Echo: We just wanted it to be really in depth. The title of the record is “Enjoy the Night EP.” The first song I wrote after we recorded the first record was a song called “The Jitters,” and it just gave you that feeling of like, midnight alleyway, but at the same time the way it hit you it wasn’t too dark. It made you want to dance, it was cool jazzy stuff but also punk rock. After that the song, we wrote the entire record around that same sort of vibe. Street lights and night time, party, dance, but kind of old school. It’s hard to put a perfect finger on it.
Was there any specific inspiration going into the record?
Echo: The first record definitely inspired a lot. Where we’ve been at in our personal lives. We’re all in very different spots than we were when we recorded the first record. Just as individuals evolving into what we want to do, whether it’s our personal lives or just the situations we deal with everyday, just enjoy the night. I kind of do experiments with that title at work, just saying those words to people after they get their food, like “enjoy the night everybody!”. Just to see how it felt because it’s just a phrase, you know.
How did you guys get involved with music?
Echo: I grew up around music, but it was obvious at a young age that music was something I was definitely going to pursue. I didn’t start playing shows until 14 or 15. Since third grade, I knew though.
Ronnie: I’ve always grown up with music as well. I didn’t really think I would play in a band until I got a little more curious and started jumping from instrument to instrument until I found that the bass was the best one for me to play.
Echo: I don’t think either one of us comes from a family of musicians.
Ronnie: Once I started playing around with instruments, I started thinking about what it would be like to play in a band. I started researching a little more into bands, I watched concerts. I went to my first concert at age 6. I just knew I wanted to be on the stage since then. I always wanted to, and now I finally have that opportunity.
Do you remember what concert that was?
Ronnie: Yes, I do. I went to Springfield, Illinois to see Alice Cooper.
You were friends before. What made you decide to be in a band together?
Ronnie: I don’t know, we were friends for like five months?
Echo: Five or six months beforehand. I wouldn’t really say we were the tightest of friends or anything, but I’ve been around the scene. And the punk rock scene in St. Louis is a pretty tight nit community. It’s large, but spread out. So it’s not like everybody gets together on one night and goes out. There’s a big scene here, but it’s very rare everyone gets together. Over the course of being young and getting the chance to get out there, I knew a lot of people, and I knew one of his buddies from back in the day. I think Ronnie just heard what I was trying to do, who I was, that I was serious about being a musician, and I think Ronnie saw that. I was kind of iffy about it at first for sure.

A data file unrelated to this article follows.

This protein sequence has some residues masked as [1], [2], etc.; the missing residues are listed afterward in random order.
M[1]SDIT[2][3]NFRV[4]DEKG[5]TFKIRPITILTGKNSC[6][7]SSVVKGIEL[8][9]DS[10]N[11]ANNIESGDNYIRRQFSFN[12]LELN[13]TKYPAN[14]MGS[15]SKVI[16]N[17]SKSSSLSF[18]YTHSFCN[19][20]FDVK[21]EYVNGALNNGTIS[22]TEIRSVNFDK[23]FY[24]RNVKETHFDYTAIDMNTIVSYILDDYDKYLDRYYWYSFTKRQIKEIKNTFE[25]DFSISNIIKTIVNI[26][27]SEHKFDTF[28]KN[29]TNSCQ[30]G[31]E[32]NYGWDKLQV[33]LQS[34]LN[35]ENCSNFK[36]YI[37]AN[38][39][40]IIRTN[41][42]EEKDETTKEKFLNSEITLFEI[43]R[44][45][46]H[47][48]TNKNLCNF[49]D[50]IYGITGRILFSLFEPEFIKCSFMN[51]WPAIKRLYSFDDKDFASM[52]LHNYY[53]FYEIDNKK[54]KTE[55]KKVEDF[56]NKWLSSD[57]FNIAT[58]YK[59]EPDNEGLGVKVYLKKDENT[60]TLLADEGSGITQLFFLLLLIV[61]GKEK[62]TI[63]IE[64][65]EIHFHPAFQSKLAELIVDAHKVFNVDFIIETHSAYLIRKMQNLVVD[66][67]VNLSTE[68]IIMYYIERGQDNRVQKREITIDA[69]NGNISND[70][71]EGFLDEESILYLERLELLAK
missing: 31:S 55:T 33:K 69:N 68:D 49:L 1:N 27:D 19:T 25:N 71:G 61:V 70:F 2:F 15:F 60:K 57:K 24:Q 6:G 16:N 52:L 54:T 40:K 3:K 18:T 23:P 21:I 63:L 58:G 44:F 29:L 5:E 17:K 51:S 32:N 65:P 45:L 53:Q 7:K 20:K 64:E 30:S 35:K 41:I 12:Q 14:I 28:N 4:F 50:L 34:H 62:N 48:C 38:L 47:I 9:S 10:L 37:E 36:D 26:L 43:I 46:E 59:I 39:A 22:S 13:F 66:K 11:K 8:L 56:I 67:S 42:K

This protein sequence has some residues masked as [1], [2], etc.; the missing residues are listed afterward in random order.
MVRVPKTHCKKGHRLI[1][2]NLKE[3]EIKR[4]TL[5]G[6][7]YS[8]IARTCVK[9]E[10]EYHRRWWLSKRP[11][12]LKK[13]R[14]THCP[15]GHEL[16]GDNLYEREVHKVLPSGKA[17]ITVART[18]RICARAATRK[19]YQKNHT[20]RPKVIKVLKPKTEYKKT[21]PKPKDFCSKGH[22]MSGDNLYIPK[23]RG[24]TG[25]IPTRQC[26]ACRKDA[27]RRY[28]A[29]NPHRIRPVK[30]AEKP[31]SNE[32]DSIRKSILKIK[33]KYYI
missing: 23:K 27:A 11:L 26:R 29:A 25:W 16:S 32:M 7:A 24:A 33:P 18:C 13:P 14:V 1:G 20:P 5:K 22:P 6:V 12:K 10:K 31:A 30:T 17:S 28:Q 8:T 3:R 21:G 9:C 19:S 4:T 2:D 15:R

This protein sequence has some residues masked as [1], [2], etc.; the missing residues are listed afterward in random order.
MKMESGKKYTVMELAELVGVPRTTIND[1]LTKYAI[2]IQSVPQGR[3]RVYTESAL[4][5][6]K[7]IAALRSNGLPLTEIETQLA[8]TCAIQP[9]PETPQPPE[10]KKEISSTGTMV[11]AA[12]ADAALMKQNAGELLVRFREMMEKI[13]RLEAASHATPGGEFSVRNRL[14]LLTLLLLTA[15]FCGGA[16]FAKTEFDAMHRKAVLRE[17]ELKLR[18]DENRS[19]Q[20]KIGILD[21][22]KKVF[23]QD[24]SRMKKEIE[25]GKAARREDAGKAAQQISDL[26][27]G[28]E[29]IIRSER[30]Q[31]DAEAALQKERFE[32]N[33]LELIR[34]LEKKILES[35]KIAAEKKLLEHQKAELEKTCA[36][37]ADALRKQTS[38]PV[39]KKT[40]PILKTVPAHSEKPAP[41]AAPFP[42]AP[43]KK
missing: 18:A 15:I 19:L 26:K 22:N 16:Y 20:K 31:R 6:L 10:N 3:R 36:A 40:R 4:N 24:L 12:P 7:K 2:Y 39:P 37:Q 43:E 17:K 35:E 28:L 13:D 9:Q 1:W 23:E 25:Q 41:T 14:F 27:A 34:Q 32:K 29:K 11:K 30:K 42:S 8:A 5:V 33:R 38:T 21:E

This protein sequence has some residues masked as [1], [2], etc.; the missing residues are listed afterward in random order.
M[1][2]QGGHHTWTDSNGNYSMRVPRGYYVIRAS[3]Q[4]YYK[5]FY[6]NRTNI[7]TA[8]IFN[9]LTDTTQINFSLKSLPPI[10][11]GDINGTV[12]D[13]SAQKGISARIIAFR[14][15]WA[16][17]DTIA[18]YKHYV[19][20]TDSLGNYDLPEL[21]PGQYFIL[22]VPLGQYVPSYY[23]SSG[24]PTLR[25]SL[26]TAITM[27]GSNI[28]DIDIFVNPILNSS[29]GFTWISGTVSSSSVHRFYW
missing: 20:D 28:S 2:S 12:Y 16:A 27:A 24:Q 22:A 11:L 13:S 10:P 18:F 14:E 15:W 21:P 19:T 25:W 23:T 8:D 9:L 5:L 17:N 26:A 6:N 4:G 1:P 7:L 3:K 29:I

Ronnie: I was pretty nervous. I didn’t know how to do any of it.
Echo: Like I said, neither one of us was super tight with the other. We just kind of new of each other. It took us a long time to figure stuff out, but he just asked me for a really long time and knew I was trying to start a band. Eventually, it kind of came to one of those things where I was like, “fuck it.” We’ll see what happens.
Ronnie: I bugged you enough.
Echo: Yeah, that’s basically what it was.
Explain the name.
Echo: A lot of bands have very generic names, that fit perfectly into whatever category or genre that band is classified under. We don’t want to only apply exclusively to punk rock, and that includes our name. It should leave you wondering. We didn’t want a name that makes it easy to classify our genre when our genre isn’t so easy to classify. The things I really thought of in terms of what our name should be was just something different. Something that sticks out. Like Led Zepplin. I think it was George Harrison who was giving either Robert Plant or Jimmy Page shit about how their name wouldn’t stick or it sucked, but then they blew up after that.
I kind of took that a lot into consideration because I personally don’t think a name is the most important thing anyways. But right off the bat, if you’re just reading that off of a flyer, it might be. If we can just spend an extra second in somebody’s mind when they’re considering coming to the show and all the other names just sound like they fit too much in the punk rock genre, maybe our name would stick out and help them decide to come. We just didn’t want to be so generic. And being different is a big part of what we do and I think our name represents that very well.
Check out Creature Illicit’s Facebook page for upcoming shows and new releases.